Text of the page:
Or once again, EFZ runs on the Rule of Fun, they were put into a Fighting Game because it's funny (and heartwarming) to see a group of cute girls throwing down for no particular reason, and being happy.
So, is such is the case, and to add a conclusion to this wacky trilogy, how would be the story of Kanon if the girls had their powers from Eternal Fighter Zero?As mentioned above, the story would be barely recognizable because such powers and fighting skills could have easily prevented the plot from even unfolding. So, what if Yuuichi comes to town and finds that Ayu, Nayuki and the others are now powerful fighters and experts in diverse martial arts? They could very likely be chaste heroines, completely focused on fighting and testing their skills to have even a remote interest in romance (And if we go out of bounds for a while, In AIR, Misuzu's Trap Master powers could have easily cancelled out the curse she inherited from Kanna); so, all problems and misteries depicted in the VN would have been solved since day 1 (Even since before). Both AIR and Kanon could still work as Visual Novels if we turn Yuuichi and Yukito in non-action guys, although both series would resemble more of a Fighting Series where Duels Decide Everything, and both guys would have been Demoted to Satellite Love Interest. Ayu? No longer a comatose girl, and arguably the strongest of the group; Nayuki? She found fighting as an escape to the rejection she suffered; Makoto? Her new powers and expertise with prank gadgets saved her life; Shiori? She's so powerful that her illness is no longer an excuse; Mai? No demons, but she does have a small ghost girl to accompany her (In EFZ She's even the local Warrior Therapist); Sayuri? So happy with her powers and new talent to fight that she even has no need to feign anymore; Mishio? Only her mastery with the spear trumps her Ms. Exposition status; Kaori? Class representant and a strong boxer, is there a better combination? Akiko? Was never hit by a car and hospitalized, as a matter of fact, she could be the one more than capable to motherly and kindly send the other girls to the hospital if they didn't have their powers.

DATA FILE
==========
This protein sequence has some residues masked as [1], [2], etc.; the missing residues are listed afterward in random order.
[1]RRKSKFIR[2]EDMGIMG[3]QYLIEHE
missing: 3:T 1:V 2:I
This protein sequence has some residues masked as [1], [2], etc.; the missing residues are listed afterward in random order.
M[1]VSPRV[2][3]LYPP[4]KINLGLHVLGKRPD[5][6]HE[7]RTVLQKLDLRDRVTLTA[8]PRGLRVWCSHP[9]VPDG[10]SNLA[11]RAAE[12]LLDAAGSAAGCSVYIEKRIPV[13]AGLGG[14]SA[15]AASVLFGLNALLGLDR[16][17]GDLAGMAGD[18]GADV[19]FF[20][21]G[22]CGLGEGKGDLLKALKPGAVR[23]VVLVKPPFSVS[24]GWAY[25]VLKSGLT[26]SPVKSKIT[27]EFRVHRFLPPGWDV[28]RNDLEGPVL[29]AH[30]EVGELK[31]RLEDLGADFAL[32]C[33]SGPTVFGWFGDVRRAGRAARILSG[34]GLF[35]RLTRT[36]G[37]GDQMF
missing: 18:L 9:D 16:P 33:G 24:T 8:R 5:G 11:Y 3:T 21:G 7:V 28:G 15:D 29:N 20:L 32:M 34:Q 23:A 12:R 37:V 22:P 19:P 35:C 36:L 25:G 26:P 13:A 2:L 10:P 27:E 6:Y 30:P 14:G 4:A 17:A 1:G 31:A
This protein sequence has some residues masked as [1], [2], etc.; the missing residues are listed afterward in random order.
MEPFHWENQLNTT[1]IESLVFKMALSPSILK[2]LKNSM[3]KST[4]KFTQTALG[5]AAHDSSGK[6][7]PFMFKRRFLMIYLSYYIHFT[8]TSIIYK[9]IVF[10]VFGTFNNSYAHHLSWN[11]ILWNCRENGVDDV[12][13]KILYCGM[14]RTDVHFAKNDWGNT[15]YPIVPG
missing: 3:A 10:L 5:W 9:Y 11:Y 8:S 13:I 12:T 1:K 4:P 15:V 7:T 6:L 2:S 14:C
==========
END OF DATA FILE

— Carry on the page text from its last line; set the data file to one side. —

Or once again, EFZ runs on the Rule of Fun; in conclusion, as a fan-made Fighting Game, its charm is in the fact that it doesn't even need an Excuse Plot. If you're familiar with the original visual novel, this game is a good alternative. No need to bring tissues anymore.